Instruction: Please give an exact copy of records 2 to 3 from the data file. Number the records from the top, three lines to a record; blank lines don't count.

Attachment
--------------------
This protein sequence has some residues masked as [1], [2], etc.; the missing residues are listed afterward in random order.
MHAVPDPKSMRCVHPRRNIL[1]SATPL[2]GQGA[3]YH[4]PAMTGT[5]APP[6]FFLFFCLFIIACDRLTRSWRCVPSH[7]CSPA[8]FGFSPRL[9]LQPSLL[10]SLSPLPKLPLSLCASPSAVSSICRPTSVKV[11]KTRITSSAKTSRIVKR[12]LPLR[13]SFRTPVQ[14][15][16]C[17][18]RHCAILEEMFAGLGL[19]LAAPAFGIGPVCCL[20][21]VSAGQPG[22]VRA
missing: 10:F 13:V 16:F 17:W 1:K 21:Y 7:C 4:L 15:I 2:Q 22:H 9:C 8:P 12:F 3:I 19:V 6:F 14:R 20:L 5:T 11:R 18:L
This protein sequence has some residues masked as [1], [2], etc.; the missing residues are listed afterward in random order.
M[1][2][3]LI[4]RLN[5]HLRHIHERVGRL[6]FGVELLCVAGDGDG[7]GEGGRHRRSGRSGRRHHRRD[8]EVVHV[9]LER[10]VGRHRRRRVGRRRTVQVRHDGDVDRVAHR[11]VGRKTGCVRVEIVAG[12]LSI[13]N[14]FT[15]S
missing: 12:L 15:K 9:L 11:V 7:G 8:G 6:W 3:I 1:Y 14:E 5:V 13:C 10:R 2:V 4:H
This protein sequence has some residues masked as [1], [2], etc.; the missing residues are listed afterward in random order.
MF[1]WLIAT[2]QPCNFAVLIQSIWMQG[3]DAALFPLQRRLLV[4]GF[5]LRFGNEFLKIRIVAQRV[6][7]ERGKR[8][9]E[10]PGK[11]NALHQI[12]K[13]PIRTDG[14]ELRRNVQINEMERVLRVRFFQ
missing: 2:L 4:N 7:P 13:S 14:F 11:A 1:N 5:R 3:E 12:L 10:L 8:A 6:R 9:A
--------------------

This protein sequence has some residues masked as [1], [2], etc.; the missing residues are listed afterward in random order.
M[1][2][3]LI[4]RLN[5]HLRHIHERVGRL[6]FGVELLCVAGDGDG[7]GEGGRHRRSGRSGRRHHRRD[8]EVVHV[9]LER[10]VGRHRRRRVGRRRTVQVRHDGDVDRVAHR[11]VGRKTGCVRVEIVAG[12]LSI[13]N[14]FT[15]S
missing: 12:L 15:K 9:L 11:V 7:G 8:G 6:W 3:I 1:Y 14:E 5:V 13:C 10:R 2:V 4:H
This protein sequence has some residues masked as [1], [2], etc.; the missing residues are listed afterward in random order.
MF[1]WLIAT[2]QPCNFAVLIQSIWMQG[3]DAALFPLQRRLLV[4]GF[5]LRFGNEFLKIRIVAQRV[6][7]ERGKR[8][9]E[10]PGK[11]NALHQI[12]K[13]PIRTDG[14]ELRRNVQINEMERVLRVRFFQ
missing: 2:L 4:N 7:P 13:S 14:F 11:A 1:N 5:R 3:E 12:L 10:L 8:A 6:R 9:A